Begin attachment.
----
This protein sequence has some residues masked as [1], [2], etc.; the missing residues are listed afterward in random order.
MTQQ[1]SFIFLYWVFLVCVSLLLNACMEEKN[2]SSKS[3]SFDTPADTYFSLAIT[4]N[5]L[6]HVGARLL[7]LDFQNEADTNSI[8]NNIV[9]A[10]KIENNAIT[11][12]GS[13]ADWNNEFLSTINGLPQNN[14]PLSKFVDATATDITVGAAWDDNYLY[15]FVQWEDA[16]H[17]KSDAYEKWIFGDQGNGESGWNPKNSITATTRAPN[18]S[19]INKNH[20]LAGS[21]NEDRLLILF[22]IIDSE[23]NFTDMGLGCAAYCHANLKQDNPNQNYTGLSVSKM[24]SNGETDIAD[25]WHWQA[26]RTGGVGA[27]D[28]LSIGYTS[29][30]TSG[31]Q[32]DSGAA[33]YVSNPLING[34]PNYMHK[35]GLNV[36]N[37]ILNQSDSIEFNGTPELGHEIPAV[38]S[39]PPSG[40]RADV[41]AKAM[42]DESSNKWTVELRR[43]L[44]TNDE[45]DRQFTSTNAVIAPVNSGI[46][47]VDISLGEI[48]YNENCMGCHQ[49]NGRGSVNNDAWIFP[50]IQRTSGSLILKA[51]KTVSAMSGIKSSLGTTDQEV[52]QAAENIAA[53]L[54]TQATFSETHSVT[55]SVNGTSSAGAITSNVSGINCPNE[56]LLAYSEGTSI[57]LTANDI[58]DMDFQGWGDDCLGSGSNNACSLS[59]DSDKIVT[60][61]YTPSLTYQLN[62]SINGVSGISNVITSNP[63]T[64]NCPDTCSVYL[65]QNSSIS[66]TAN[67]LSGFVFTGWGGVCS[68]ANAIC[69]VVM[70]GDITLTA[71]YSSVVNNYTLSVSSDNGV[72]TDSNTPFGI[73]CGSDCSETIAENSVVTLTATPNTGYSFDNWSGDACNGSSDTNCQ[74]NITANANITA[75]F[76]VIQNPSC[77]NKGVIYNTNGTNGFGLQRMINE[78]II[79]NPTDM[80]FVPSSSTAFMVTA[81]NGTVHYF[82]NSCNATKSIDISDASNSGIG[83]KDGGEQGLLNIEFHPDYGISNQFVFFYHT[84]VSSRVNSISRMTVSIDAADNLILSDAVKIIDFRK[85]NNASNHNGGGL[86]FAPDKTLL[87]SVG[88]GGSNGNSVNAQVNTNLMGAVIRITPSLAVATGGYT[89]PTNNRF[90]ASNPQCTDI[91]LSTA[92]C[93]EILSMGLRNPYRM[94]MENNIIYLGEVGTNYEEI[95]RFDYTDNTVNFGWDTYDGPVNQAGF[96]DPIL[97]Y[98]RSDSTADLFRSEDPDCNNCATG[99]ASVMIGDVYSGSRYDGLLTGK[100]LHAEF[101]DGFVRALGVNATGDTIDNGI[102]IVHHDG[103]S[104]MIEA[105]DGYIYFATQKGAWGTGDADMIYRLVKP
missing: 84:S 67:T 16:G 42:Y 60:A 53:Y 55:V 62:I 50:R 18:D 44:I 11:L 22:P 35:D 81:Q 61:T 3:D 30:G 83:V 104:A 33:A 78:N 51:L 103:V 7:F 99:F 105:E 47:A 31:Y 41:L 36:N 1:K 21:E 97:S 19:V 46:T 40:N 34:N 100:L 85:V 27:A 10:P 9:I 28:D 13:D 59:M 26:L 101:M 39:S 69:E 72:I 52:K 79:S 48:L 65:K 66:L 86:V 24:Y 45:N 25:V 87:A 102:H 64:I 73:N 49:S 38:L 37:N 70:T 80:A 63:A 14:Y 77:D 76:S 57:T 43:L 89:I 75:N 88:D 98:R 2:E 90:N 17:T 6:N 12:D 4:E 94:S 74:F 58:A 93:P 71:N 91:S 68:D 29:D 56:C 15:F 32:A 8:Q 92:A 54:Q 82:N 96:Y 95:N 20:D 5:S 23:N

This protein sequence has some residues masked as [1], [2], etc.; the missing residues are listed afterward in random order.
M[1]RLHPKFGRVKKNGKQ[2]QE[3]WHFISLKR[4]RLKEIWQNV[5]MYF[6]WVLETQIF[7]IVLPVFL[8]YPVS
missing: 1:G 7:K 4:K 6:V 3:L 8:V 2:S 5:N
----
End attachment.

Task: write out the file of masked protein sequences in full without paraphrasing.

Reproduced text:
This protein sequence has some residues masked as [1], [2], etc.; the missing residues are listed afterward in random order.
MTQQ[1]SFIFLYWVFLVCVSLLLNACMEEKN[2]SSKS[3]SFDTPADTYFSLAIT[4]N[5]L[6]HVGARLL[7]LDFQNEADTNSI[8]NNIV[9]A[10]KIENNAIT[11][12]GS[13]ADWNNEFLSTINGLPQNN[14]PLSKFVDATATDITVGAAWDDNYLY[15]FVQWEDA[16]H[17]KSDAYEKWIFGDQGNGESGWNPKNSITATTRAPN[18]S[19]INKNH[20]LAGS[21]NEDRLLILF[22]IIDSE[23]NFTDMGLGCAAYCHANLKQDNPNQNYTGLSVSKM[24]SNGETDIAD[25]WHWQA[26]RTGGVGA[27]D[28]LSIGYTS[29][30]TSG[31]Q[32]DSGAA[33]YVSNPLING[34]PNYMHK[35]GLNV[36]N[37]ILNQSDSIEFNGTPELGHEIPAV[38]S[39]PPSG[40]RADV[41]AKAM[42]DESSNKWTVELRR[43]L[44]TNDE[45]DRQFTSTNAVIAPVNSGI[46][47]VDISLGEI[48]YNENCMGCHQ[49]NGRGSVNNDAWIFP[50]IQRTSGSLILKA[51]KTVSAMSGIKSSLGTTDQEV[52]QAAENIAA[53]L[54]TQATFSETHSVT[55]SVNGTSSAGAITSNVSGINCPNE[56]LLAYSEGTSI[57]LTANDI[58]DMDFQGWGDDCLGSGSNNACSLS[59]DSDKIVT[60][61]YTPSLTYQLN[62]SINGVSGISNVITSNP[63]T[64]NCPDTCSVYL[65]QNSSIS[66]TAN[67]LSGFVFTGWGGVCS[68]ANAIC[69]VVM[70]GDITLTA[71]YSSVVNNYTLSVSSDNGV[72]TDSNTPFGI[73]CGSDCSETIAENSVVTLTATPNTGYSFDNWSGDACNGSSDTNCQ[74]NITANANITA[75]F[76]VIQNPSC[77]NKGVIYNTNGTNGFGLQRMINE[78]II[79]NPTDM[80]FVPSSSTAFMVTA[81]NGTVHYF[82]NSCNATKSIDISDASNSGIG[83]KDGGEQGLLNIEFHPDYGISNQFVFFYHT[84]VSSRVNSISRMTVSIDAADNLILSDAVKIIDFRK[85]NNASNHNGGGL[86]FAPDKTLL[87]SVG[88]GGSNGNSVNAQVNTNLMGAVIRITPSLAVATGGYT[89]PTNNRF[90]ASNPQCTDI[91]LSTA[92]C[93]EILSMGLRNPYRM[94]MENNIIYLGEVGTNYEEI[95]RFDYTDNTVNFGWDTYDGPVNQAGF[96]DPIL[97]Y[98]RSDSTADLFRSEDPDCNNCATG[99]ASVMIGDVYSGSRYDGLLTGK[100]LHAEF[101]DGFVRALGVNATGDTIDNGI[102]IVHHDG[103]S[104]MIEA[105]DGYIYFATQKGAWGTGDADMIYRLVKP
missing: 84:S 67:T 16:G 42:Y 60:A 53:Y 55:V 62:I 50:R 18:D 44:I 11:L 22:P 35:D 81:Q 61:T 3:D 30:G 83:V 104:A 33:A 78:N 51:L 103:V 7:F 99:F 105:E 47:A 31:Y 41:L 36:N 1:K 21:E 97:S 19:V 46:T 40:N 34:N 100:L 85:V 27:A 10:P 9:I 28:D 13:D 59:M 26:L 101:M 39:S 69:E 72:I 52:K 79:S 48:L 65:K 66:L 86:V 24:Y 45:N 25:V 87:A 102:H 64:I 73:N 49:S 38:L 37:N 70:T 80:A 63:A 14:Y 77:D 76:S 57:T 43:L 89:I 75:N 88:D 98:R 2:E 90:N 17:T 6:N 12:D 4:E 94:S 74:F 58:A 93:P 71:N 91:S 68:D 29:D 56:C 15:F 32:A 8:Q 92:A 54:Q 82:N 96:Y 95:N 20:D 5:S 23:N

This protein sequence has some residues masked as [1], [2], etc.; the missing residues are listed afterward in random order.
M[1]RLHPKFGRVKKNGKQ[2]QE[3]WHFISLKR[4]RLKEIWQNV[5]MYF[6]WVLETQIF[7]IVLPVFL[8]YPVS
missing: 1:G 7:K 4:K 6:V 3:L 8:V 2:S 5:N